The NMCCA affirmed the conviction and sentence of Quartermaster Third Class Kenneth Olaya, finding no prejudicial error.
Olaya Opinion here.
On November 16, 2020, the Navy-Marine Corps Court of Criminal Appeals affirmed the conviction and sentence of Appellant Kenneth Olaya. Appellant was convicted and sentenced by a general court-martial consisting of officer members, contrary to his pleas, of one specification of attempted child sex trafficking, one specification of attempted enticement of child prostitution, one specification of attempted illicit sexual conduct in a foreign place, and one specification of patronizing prostitutes in violation of Article 134, Uniform Code of Military Justice, and one specification of attempted sexual assault, in violation of Article 80, UCMJ.
Appellant was a 25-year-old Sailor stationed in Bahrain who was on a dating app. He was active on the site when NCIS approached him undercover, as a young female Thai prostitute. She asked him if he’d like to “sponsor” a young Thai prostitute in his home and take a portion of her earnings and have sex with her as much as he desired, to which he expressed interest in younger girls and continued communicating with her on another social media app. “She” told Appellant that she had a 16 year old girl coming and arranged a meeting with her at a hotel and for him to bring two condoms and 10 Bahraini Dinar, the currency, in a plastic bag. When Appellant arrived at the hotel to meet the actual 15-year-old-girl, he received the key at the front desk and asked the organizer of the meeting where the girl was. He was greeted by NCIS special agents who apprehended him outside of the hotel room.
The NMCCA reviewed the factual sufficiency of the Appellant's conviction de novo. However, after an independent determination of weighing the evidence in the record of trial and making allowances for not having personally observed the witnesses, the court was convinced of Appellant’s guilt beyond a reasonable doubt. Additionally, the NMCCA reviewed the legal sufficiency of the evidence in the light most favorable to the prosecution and whether a reasonable fact finder could have found all the essential elements beyond a reasonable doubt, in which they also answered in the affirmative.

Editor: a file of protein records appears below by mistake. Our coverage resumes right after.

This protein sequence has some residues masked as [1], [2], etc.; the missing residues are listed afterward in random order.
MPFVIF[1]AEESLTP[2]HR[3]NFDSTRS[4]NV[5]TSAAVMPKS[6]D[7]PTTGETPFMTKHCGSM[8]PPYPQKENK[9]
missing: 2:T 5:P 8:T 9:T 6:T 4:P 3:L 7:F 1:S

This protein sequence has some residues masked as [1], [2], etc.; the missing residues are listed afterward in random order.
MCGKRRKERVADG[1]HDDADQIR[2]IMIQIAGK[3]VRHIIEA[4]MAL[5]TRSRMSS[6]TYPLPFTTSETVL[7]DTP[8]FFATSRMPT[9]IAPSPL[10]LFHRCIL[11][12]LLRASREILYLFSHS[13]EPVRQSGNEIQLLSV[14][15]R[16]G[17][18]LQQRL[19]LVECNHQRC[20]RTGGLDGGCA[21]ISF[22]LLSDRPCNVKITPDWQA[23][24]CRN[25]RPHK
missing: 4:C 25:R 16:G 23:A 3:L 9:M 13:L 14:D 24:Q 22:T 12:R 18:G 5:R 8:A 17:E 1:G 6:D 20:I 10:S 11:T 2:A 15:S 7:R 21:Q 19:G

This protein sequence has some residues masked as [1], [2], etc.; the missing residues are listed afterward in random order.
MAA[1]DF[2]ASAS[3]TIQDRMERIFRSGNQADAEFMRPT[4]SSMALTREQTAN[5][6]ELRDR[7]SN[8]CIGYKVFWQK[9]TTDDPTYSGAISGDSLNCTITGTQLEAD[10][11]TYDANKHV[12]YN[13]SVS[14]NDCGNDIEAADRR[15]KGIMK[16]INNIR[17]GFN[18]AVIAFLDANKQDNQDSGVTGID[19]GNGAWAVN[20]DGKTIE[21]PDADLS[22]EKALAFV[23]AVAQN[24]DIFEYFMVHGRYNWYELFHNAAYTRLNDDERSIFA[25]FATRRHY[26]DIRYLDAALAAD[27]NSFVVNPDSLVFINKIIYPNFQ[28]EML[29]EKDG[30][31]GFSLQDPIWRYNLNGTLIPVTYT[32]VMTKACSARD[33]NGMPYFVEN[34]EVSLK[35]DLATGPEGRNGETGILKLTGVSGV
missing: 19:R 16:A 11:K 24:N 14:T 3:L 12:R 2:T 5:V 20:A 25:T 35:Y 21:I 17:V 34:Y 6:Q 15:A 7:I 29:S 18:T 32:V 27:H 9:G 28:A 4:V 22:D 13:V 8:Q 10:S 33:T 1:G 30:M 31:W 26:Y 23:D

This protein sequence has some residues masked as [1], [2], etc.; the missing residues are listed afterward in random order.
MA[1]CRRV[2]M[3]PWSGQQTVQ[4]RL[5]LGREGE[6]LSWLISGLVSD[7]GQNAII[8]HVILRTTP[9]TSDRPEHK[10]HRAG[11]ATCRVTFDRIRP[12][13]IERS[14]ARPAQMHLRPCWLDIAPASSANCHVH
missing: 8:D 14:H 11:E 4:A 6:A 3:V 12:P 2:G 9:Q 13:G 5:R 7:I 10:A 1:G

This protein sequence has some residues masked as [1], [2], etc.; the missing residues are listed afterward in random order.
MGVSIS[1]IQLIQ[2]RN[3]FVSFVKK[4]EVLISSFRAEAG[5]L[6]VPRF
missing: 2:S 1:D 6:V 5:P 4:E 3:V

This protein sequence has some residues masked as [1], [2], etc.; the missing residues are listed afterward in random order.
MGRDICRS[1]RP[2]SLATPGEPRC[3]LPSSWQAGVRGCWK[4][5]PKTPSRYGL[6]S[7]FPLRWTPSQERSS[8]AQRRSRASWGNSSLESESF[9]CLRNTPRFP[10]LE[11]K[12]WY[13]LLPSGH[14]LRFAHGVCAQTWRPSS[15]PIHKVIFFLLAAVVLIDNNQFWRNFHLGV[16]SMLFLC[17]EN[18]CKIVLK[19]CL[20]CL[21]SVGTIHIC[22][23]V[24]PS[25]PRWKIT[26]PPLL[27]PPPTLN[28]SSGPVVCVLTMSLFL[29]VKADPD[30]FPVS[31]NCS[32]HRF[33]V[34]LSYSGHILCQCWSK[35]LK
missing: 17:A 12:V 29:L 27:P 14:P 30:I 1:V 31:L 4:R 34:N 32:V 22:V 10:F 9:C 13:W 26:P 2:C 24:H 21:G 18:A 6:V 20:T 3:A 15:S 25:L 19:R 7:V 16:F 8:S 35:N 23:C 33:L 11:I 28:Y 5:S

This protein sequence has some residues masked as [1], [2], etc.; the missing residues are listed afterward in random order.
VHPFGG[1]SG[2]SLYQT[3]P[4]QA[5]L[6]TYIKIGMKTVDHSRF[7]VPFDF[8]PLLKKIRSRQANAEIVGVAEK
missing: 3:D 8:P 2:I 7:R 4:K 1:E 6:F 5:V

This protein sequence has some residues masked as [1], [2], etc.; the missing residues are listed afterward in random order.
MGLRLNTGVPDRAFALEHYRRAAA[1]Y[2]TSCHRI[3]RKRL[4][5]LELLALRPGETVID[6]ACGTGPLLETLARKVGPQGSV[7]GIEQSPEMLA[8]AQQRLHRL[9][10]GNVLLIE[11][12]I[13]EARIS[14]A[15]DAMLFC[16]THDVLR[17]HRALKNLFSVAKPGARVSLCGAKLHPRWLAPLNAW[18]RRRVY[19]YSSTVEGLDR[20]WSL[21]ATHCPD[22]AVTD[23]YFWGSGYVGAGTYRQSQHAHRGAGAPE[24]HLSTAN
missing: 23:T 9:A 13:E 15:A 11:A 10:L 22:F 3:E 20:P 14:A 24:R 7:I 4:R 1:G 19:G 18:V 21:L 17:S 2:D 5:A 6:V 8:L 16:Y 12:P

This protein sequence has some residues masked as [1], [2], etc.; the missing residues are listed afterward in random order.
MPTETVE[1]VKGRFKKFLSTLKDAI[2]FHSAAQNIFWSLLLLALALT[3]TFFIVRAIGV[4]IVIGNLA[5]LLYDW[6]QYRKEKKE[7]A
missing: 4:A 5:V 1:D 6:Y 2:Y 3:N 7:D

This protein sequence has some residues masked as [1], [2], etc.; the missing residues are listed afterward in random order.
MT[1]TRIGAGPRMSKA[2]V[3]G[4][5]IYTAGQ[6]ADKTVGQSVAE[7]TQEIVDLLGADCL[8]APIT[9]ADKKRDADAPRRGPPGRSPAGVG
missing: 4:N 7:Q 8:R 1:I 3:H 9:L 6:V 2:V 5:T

Appellant's assignment of error alleges that the charges were not proved beyond a reasonable doubt that he engaged with a child under 16 years of age. However, the Court disagreed, finding that the Appellant took a substantial step towards his crime because the "girl" would not have turned 16 years old prior to the encounter, regardless of the time zone they were in. The Court also found that Appellant took a substantial step by messaging the woman on the app; asking for photos; agreeing to meet the then 15 year-old-girl at the hotel before her birthday; and traveling to the hotel. Given the above evidence, the Court found that his conviction was legally and factually sufficient.
Additionally, the NMCCA held that Appellant was not entrapped because he was not induced by the Government, because an undisposed person or a law-abiding person would not be induced to sexual contact with a minor girl merely by an invitation to profit, and therefore his claims are factually and legally sufficient.
The NMCCA held that there was no prejudicial error as to Appellant’s claims and affirmed his conviction and sentence. His affirmed sentence, approved by the convening authority, consisted of: confinement for fifteen months, forfeiture of all pay and allowances, reduction to E-1, and a dishonorable discharge.
The military judge conditionally dismissed the attempted enticement of child prostitution and attempted illicit sexual misconduct in a foreign place specification based on an unreasonable multiplication of charges.
He was told that the “girl” would be turning 16 one day after they met, to which he responded, “Lol that’s good.”
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